The children were all delighted by the demonstration, shouting “Encore, encore!” so we repeated the demonstration a few more times. We continued to reinforce the key teaching points so the children could understand what was happening and why. Before holding up a flask I would remind them which gas was in it and then ask, “Is this gas flammable or not?” We also stressed that gases, like liquids, flowed and could be poured. We repeatedly asked, “What is the gas going to do? Is it going to flow down the ramp?” They vocally responded in unison, “Yes!”
This, my first chemistry outreach event, was incredible. It was very satisfying to see young children so excited about science. It reminded me of my own experience of awe and excitement for this demonstration. Children’s thank-you letters were the most gratifying part of the whole experience. Many of the letters included little drawings of the ramp of science; some of the children even drew a stick figure of me holding a flask up by the ramp. Knowing that I made an impression on the children, and that I taught them some science along the way, was a priceless experience.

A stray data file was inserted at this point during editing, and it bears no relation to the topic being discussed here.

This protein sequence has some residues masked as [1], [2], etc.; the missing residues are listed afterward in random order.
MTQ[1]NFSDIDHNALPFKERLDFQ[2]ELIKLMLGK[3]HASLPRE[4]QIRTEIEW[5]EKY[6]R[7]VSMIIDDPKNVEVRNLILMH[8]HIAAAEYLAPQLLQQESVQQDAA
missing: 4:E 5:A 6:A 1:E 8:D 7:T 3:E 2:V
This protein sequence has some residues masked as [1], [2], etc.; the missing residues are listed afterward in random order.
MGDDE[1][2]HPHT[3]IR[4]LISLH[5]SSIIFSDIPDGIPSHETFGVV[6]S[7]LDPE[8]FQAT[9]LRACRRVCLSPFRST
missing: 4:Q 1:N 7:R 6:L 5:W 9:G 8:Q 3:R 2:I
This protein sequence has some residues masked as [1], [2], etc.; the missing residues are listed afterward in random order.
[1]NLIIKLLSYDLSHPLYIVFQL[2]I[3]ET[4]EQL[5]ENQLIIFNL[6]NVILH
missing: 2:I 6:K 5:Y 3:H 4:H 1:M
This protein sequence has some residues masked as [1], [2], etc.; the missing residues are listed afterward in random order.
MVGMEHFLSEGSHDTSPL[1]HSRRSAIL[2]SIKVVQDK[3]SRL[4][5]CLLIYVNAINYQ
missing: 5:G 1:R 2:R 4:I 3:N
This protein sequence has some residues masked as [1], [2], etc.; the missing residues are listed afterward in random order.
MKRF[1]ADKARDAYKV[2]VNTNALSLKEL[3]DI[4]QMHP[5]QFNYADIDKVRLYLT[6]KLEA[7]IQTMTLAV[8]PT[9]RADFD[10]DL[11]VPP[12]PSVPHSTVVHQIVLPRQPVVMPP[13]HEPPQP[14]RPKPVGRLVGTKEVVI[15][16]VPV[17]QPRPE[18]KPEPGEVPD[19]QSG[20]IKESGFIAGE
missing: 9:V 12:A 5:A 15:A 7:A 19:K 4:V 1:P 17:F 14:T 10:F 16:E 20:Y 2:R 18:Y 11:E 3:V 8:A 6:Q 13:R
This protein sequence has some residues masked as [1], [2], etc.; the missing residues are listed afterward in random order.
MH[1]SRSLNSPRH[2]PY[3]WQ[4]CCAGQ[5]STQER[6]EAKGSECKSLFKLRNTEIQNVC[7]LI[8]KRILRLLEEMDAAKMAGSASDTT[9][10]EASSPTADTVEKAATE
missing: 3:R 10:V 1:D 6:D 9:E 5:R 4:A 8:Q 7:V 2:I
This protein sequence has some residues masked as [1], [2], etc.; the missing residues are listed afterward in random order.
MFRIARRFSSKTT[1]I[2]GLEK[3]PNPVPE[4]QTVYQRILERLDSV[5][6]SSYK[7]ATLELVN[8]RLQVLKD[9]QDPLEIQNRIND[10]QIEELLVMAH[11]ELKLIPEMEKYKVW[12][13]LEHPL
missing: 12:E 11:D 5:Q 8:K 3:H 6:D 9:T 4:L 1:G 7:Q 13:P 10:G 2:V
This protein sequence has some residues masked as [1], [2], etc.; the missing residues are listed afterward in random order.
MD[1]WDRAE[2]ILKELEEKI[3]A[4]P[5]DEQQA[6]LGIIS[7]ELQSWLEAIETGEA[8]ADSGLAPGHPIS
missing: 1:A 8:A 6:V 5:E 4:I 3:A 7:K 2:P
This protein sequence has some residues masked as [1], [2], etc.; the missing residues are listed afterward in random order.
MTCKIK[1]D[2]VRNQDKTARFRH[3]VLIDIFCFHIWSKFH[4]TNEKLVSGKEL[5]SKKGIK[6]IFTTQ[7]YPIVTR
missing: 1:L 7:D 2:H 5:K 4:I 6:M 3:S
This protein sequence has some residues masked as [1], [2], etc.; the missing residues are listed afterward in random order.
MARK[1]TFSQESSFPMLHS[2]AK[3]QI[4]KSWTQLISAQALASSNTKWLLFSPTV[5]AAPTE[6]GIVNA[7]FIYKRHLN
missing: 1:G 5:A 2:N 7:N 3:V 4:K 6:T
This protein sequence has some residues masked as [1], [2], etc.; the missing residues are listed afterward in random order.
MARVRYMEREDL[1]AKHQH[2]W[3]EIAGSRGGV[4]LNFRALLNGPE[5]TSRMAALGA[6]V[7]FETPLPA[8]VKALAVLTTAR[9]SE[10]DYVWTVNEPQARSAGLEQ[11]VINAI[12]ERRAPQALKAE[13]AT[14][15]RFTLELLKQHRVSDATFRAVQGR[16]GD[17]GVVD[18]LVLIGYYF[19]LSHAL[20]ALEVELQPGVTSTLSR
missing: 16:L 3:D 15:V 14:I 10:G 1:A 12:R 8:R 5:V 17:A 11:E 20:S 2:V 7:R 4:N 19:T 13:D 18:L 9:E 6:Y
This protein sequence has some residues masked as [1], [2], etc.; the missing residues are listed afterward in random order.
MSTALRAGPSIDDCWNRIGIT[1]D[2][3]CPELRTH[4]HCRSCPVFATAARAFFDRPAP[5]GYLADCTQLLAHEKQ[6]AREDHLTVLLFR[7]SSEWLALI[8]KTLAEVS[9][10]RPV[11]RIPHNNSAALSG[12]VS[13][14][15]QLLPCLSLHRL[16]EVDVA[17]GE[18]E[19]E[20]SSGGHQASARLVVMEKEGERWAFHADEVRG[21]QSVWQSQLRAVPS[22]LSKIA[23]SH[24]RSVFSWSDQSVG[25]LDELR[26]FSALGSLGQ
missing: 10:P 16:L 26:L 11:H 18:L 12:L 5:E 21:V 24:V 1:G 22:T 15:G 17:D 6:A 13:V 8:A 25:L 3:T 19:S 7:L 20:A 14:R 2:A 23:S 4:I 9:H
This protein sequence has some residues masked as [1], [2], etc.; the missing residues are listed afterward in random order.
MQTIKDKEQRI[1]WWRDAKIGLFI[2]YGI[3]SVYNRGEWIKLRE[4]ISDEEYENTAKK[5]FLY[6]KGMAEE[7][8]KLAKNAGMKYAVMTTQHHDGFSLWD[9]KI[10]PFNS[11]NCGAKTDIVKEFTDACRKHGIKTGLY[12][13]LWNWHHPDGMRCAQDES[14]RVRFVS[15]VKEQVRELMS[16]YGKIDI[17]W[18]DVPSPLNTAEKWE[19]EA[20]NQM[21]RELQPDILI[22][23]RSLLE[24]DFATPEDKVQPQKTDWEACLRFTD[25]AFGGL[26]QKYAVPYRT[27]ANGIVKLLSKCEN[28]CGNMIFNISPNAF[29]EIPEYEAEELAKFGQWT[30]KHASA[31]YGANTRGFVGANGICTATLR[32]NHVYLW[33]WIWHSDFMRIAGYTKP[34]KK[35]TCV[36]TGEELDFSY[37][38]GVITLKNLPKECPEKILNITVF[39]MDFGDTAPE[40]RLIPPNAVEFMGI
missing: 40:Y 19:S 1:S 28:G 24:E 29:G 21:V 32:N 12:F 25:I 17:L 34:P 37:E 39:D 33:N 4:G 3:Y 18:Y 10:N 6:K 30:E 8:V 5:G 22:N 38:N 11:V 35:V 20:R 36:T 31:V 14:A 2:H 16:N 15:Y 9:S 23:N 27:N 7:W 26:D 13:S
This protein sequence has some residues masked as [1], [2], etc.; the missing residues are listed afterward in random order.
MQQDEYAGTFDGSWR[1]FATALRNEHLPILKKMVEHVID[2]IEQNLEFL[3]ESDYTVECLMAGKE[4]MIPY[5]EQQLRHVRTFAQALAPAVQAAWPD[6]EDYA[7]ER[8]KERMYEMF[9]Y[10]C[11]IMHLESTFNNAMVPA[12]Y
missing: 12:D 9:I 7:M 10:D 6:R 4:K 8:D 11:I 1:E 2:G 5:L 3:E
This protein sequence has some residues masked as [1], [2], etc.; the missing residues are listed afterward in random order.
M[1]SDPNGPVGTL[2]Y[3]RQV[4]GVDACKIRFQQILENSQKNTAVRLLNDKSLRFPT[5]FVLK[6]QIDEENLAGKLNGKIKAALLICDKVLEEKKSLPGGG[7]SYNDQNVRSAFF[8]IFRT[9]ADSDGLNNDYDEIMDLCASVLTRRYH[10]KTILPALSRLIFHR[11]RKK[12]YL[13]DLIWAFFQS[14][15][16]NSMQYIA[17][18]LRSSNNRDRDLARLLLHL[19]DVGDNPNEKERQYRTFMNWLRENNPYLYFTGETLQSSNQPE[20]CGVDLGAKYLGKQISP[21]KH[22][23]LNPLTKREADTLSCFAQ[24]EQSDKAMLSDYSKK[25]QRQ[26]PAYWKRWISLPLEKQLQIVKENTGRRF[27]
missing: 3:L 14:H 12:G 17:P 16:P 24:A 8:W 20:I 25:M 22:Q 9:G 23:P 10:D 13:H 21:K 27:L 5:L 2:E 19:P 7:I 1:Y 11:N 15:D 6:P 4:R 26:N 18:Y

*Audrey Hagopian is a senior at Duke University majoring in Environmental Science with minors in chemistry and religion. She plans to pursue a career in medicine upon graduation.
**Dr. Kenneth Lyle, a lecturing-fellow in the Department of Chemistry at Duke University, serves as the lecture-demonstrator, chemistry outreach coordinator, and instructor of CHEM 180 Chemistry Outreach Service Learning Course. All inquiries should be addressed to email@example.com.
The Powell Family Trust, the Duke-Durham Neighborhood Partnership, and Biogen Idec - Research Triangle Park fund the Duke Chemistry Outreach Program.